Molokai Chef Mia Gaines

Chef Mia Gaines relocates and finds her soul on Molokai; (c) Soul Of America

A Sister Finds Her Soul On Molokai

Moloka’i lured African-American Chef Mia Gaines-Alt to its tranquil shores five years ago, and she has never looked back.

The Oakland, California native garnered national acclaim as a contestant on the second season of Top Chef, a reality cooking competition. The season’s finale was filmed on Kona, bringing her to Hawaii for the first time. Within a year, she’d applied for a chef’s position at Hotel Moloka’i and was hired.

“I flew out here, and the minute I got off the plane, I felt like I was home,” she says. She knew about the island, Father Damien and the Leper’s Colony from school. “I just never had the opportunity to visit. And the visit ended up becoming permanent.”

Mia re-located her family, including husband, Jason Alt; their daughters, Lily-Anne, Hanna Rose and Sottrell and her mother, Wanda Ingram. Today, she works at Kualapu’u Cookhouse, serving up such fare as Chopped Steak with Onions, Chicken Katsu and local favorite Loco Moco (hamburger patty, rice, gravy, egg and cheese).

Mia is currently writing a cookbook that shows the similarities between Hawaiian fare and soul food. “For example, we eat collard greens, they eat lau-lau stew, which is very similar,” she says, of a dish also called “beggar’s purse.”

It consists of pork or fish wrapped in a Lau Lau leaf, then put in a ti leaf “and steamed forever,” according to Mia. “It totally reminds me of collard greens. But instead of a pot, it’s all in a bundle.”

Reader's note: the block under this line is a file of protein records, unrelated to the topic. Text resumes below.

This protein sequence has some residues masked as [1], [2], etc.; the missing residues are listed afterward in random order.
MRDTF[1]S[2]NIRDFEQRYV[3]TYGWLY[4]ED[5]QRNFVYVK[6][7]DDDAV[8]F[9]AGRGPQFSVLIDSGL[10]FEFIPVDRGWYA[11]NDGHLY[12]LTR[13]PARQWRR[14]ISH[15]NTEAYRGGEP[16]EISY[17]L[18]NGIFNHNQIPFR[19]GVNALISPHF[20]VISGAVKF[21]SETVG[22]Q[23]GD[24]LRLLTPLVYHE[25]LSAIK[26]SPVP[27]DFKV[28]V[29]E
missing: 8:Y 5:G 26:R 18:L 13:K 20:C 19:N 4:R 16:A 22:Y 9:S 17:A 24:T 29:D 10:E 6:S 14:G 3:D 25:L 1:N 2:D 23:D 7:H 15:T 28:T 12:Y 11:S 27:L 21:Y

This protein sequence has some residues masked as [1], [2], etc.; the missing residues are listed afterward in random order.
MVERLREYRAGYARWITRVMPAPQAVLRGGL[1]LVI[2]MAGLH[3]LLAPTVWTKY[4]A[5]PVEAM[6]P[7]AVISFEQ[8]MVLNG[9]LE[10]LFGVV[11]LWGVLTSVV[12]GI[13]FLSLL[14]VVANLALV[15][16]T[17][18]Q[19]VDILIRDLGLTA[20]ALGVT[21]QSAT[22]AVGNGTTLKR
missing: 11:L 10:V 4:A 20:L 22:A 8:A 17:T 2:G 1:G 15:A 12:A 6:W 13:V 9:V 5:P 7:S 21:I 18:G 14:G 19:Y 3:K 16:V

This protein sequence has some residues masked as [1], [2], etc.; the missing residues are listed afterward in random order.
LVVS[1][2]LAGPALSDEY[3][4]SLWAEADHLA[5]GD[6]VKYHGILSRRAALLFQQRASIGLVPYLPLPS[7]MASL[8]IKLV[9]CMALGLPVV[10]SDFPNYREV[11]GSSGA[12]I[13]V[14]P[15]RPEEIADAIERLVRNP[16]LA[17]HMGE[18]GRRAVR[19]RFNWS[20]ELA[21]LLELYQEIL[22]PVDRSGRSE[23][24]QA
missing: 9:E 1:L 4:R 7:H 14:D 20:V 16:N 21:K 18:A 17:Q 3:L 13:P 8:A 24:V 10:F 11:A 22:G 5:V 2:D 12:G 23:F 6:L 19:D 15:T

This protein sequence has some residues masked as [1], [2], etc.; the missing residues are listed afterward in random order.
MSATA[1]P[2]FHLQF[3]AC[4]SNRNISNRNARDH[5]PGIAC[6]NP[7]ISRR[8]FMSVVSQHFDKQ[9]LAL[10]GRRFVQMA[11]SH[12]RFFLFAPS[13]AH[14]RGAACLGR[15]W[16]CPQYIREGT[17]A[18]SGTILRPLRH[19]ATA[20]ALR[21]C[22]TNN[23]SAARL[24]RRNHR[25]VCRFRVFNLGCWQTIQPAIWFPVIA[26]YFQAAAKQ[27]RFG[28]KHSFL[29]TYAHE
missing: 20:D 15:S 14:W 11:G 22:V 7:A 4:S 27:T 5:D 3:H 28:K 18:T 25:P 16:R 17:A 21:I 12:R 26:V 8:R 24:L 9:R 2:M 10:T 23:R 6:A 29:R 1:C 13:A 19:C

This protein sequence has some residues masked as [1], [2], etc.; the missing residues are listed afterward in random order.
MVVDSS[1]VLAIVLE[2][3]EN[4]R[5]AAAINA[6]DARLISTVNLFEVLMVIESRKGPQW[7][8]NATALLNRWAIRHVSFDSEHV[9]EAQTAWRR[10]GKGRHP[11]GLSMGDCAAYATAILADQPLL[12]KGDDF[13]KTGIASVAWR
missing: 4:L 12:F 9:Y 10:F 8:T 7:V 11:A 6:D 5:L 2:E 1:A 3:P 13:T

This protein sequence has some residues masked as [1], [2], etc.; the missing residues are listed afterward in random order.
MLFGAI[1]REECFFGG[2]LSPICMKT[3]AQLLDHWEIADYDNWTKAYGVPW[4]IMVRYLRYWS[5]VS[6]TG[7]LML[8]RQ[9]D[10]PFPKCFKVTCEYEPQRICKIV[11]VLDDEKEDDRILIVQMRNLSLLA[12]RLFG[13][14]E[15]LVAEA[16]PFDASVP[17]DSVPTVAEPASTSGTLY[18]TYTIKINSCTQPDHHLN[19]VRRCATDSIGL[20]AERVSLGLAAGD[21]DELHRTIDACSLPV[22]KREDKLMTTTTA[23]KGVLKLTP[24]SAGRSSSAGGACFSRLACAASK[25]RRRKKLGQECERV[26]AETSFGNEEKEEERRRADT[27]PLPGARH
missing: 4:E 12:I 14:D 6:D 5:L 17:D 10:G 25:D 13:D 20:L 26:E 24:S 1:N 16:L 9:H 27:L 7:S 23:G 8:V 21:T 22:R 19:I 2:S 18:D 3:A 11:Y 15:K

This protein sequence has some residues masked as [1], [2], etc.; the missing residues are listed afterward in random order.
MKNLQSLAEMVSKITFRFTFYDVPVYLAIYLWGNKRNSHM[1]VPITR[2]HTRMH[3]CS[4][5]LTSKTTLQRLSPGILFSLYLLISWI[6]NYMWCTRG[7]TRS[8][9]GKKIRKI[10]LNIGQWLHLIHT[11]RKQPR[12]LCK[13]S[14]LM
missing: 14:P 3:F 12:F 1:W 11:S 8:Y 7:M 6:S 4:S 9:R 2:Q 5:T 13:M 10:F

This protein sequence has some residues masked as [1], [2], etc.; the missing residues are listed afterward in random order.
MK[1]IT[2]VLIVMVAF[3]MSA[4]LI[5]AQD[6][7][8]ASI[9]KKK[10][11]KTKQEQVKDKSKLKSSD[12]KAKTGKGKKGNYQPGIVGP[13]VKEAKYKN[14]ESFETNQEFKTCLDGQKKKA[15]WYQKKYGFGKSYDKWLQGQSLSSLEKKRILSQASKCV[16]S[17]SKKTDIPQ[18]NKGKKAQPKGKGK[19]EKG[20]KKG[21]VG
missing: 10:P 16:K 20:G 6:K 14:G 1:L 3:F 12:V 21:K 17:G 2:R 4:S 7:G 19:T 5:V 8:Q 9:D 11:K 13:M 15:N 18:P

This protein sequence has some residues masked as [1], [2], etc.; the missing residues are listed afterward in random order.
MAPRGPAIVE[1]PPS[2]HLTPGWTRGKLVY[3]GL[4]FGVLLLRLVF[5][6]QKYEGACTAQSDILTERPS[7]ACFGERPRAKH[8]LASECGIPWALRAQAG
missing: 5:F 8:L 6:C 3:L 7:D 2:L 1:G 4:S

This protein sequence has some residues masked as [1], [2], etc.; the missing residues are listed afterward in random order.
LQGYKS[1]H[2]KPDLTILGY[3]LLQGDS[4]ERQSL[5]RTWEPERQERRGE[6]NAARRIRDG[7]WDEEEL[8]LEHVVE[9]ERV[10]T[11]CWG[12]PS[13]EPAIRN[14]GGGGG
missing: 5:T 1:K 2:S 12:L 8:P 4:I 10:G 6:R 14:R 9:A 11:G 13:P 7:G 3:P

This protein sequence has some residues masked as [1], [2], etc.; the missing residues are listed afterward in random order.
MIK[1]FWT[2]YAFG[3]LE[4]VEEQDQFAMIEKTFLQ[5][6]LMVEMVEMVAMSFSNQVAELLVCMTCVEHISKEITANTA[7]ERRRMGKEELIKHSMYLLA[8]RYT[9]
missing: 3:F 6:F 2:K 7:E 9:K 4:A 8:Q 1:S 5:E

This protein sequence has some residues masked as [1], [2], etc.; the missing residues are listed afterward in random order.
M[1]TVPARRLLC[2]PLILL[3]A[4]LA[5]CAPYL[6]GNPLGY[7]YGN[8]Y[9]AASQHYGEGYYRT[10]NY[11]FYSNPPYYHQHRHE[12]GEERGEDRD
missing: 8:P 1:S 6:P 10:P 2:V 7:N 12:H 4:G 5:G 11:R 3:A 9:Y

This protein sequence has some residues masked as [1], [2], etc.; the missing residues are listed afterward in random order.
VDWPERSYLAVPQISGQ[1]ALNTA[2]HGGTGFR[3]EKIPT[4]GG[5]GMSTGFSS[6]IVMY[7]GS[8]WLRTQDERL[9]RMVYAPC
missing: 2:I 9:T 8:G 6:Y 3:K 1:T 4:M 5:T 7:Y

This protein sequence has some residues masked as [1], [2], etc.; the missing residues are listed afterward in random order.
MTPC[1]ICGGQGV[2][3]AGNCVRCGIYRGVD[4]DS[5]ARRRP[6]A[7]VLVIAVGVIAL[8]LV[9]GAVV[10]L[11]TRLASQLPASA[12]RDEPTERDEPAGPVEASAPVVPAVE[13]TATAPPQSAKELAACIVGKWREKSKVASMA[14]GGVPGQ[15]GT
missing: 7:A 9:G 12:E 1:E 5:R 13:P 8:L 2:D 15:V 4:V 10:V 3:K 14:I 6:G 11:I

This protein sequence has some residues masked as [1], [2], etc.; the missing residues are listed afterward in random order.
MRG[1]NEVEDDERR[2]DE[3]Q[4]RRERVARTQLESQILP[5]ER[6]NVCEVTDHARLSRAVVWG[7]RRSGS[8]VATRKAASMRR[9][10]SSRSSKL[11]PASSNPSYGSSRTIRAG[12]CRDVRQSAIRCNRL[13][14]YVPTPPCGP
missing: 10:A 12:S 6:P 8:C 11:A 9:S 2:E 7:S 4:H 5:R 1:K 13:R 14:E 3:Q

Hawaiians and soul food fans also share a love for barbecue, which is Mia’s specialty. She calls herself a barbecue-ologist.

Before her Top Chef adventure, Mia served up soul food at “Feed the People,” a restaurant her family owned in Oakdale, CA. The menu also boasted fried chicken, meat loaf, and collard greens. It was a favorite among the locals, many of whom were cowboys.

Located in Central California, Oakdale wouldn’t win any NAACP awards for its embrace of diversity. Mia recalls customers who wouldn’t set foot in “Feed the People.” But that didn’t keep them away from her fried chicken. Some repeat customers had the food brought to their cars. One woman ate inside but always brought her own silverware.

Mia’s encountered nothing but goodwill on Moloka’i. “We’re just one big ‘ohana,’” she says, using the Hawaiian word for “family.”

The Gaines-Alt-Ingram family is so much a part of the community that Mia’s youngest daughter, Lily-Anne, is becoming fluent in Hawaiian, and her mother, Wanda, has founded the island’s first gospel choir at King’s Chapel Church. “She’s got them praising the Lord on Moloka’i,” Mia says.

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